With the development of computer technology, deep learning has also been applied to oncology research. Bryan et al. [74] presented ST-Net, a deep learning method that captures high-resolution gene expression heterogeneity by combining spatial transcriptomics and histological pictures. ST-NET uses easily available hematoxylin eosin-stained histopathology images to predict spatial differences in the expression of 102 genes with a resolution of 100 μm, including GNAS, FASN, DDX5, XBP1, and other known breast cancer biomarkers. To reduce experimental noise, they averaged the gene expression values of each point with those of the adjacent points. ST-NET was directly applied to the interpretation of breast cancer HE images from the TCGA tumor database, the results demonstrate that this algorithm can be extended to the construction of breast cancer gene expression datasets without repeated training, and It is also applicable to the tumor genome, The same approach has also been well applied in the field of colon cancer research [75]. The widespread application of this technique requires a great deal of preliminary work, including the mapping of large-scale spatial transcriptions, the standardization of a large number of pathological sections, and the iterative training and continuous improvement of the algorithm. Also, it is worth thinking about how to reduce the impact of staining and decolorization on the tissue transcriptome. In the future, these methods will probably be widely employed in transcriptomics research and early diagnosis of cancer.

A “pseudo-timeline” on the same tissue section to explore tumor progression

While SRT technology is maturing, time resolved transcriptomics is also entering the vision of researchers, and this approach is now more frequently used for transcriptomic alterations during embryonic development. In tumor research, since the spatial structure of the same tissue changes greatly over time, which makes it extremely difficult to compare transcriptome differences at different time points, most of the spatial transcriptomics studies at this stage stay at the cellular level. Researchers have also come up with some solutions to address this difficulty. One is constructing animal models with stable tumor size and intratumor structure to minimize transcriptome differences due to spatial structure. The other is selecting cells at different stages in the same tissue section for transcriptomic or genomic analysis, forming a “pseudo-time” axial approach to research. The former procedure seems to be more complicated and ensuring the survival of the model animals after sampling is a big challenge. Of course, the latter also has some drawbacks, as the transcriptome changes during tumor development cannot be fully reflected in a single tissue section at a certain stage.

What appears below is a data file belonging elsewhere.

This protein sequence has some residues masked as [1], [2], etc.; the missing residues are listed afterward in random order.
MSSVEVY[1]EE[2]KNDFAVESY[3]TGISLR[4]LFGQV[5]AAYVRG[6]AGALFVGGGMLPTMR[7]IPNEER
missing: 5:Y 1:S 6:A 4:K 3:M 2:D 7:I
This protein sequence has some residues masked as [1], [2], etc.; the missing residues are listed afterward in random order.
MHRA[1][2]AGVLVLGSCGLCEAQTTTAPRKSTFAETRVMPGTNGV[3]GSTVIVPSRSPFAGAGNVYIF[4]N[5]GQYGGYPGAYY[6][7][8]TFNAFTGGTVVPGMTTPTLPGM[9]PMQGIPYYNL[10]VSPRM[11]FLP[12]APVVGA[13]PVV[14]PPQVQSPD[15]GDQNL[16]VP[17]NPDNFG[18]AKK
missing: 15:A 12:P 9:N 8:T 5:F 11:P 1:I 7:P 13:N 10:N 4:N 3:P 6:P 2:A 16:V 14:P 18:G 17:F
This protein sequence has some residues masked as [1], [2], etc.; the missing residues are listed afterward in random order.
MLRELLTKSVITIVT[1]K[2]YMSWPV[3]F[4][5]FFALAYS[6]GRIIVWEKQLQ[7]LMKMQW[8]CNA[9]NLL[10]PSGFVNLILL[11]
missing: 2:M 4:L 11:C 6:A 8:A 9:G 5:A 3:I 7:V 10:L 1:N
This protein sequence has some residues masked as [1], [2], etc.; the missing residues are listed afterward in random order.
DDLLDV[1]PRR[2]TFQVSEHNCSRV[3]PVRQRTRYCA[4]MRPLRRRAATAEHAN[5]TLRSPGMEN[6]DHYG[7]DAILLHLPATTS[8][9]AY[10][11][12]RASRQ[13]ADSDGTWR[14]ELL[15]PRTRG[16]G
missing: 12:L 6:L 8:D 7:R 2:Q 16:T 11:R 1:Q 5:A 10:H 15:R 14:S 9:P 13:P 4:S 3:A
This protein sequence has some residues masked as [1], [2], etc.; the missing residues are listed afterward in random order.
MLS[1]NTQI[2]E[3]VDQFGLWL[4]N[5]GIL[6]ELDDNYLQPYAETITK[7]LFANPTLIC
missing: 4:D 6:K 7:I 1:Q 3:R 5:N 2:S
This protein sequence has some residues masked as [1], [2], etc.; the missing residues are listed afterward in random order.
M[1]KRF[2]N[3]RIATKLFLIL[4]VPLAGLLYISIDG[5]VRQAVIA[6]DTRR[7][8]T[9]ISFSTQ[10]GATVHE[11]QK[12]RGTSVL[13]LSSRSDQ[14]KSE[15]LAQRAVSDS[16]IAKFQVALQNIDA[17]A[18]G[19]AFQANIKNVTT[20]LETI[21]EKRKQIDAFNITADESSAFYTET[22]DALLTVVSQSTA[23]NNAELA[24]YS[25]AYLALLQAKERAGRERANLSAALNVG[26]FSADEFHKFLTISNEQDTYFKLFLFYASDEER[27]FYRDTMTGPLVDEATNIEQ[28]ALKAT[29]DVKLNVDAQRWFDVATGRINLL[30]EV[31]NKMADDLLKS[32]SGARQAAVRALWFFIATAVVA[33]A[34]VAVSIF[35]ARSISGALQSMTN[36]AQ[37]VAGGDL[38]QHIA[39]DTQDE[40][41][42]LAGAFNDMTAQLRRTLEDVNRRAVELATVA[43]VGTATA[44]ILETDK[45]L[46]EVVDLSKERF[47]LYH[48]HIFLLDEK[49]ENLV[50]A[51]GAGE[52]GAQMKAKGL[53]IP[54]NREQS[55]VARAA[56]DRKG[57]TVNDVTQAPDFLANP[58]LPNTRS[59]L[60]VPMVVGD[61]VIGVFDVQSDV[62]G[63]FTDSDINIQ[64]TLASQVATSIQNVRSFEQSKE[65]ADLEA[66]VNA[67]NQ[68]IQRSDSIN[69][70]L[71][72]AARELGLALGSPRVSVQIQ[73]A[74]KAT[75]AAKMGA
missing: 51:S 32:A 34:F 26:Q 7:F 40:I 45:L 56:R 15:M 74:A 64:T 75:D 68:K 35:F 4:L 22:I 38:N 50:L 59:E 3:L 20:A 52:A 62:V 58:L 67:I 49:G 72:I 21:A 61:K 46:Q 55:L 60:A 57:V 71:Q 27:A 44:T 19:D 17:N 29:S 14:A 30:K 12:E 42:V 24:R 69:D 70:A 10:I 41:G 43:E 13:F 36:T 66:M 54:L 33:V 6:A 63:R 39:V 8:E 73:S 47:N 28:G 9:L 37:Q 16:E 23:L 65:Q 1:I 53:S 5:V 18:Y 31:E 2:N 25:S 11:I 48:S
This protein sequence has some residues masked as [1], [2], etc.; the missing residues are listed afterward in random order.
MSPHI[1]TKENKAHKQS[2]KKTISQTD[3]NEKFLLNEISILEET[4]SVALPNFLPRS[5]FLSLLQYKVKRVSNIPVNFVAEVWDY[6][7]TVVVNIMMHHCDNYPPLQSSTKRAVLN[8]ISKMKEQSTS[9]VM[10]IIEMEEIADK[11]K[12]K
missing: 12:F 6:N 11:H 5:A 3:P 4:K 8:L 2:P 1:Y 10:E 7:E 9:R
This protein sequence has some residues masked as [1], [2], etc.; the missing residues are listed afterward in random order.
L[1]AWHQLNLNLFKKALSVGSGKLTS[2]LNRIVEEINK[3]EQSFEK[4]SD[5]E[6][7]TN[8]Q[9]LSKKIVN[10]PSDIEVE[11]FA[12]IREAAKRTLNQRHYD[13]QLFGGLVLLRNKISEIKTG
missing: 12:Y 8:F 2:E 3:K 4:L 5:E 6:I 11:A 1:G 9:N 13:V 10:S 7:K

Interestingly, researchers made a related attempt a few years ago. In studying the progression of ductal carcinoma in situ (DCIs) to invasive ductal carcinoma (IDC) in the breast, Casasent et al. [45] classified tumor cells into DCIs and IDC by observing whether they crossed the basement membrane on pathological images (Fig. 2b), then they used the spatial context of preserving gene copies of individual tumors in tissue sections to discover a direct genomic genealogy between in situ and invasive tumor subgroups and further demonstrate that the vast majority of mutations occur in ducts that do not become infiltrated (Fig. 2c). This research idea can be extended to other aspects of tumor research. For example, by observing changes in the number of relevant receptor expressions on the cell surface, the mechanisms of drug resistance to targeted drugs can be studied in depth. Another example is to predict multiple biological alterations occurring during metastasis by observing the transcriptome differences between primary and metastatic.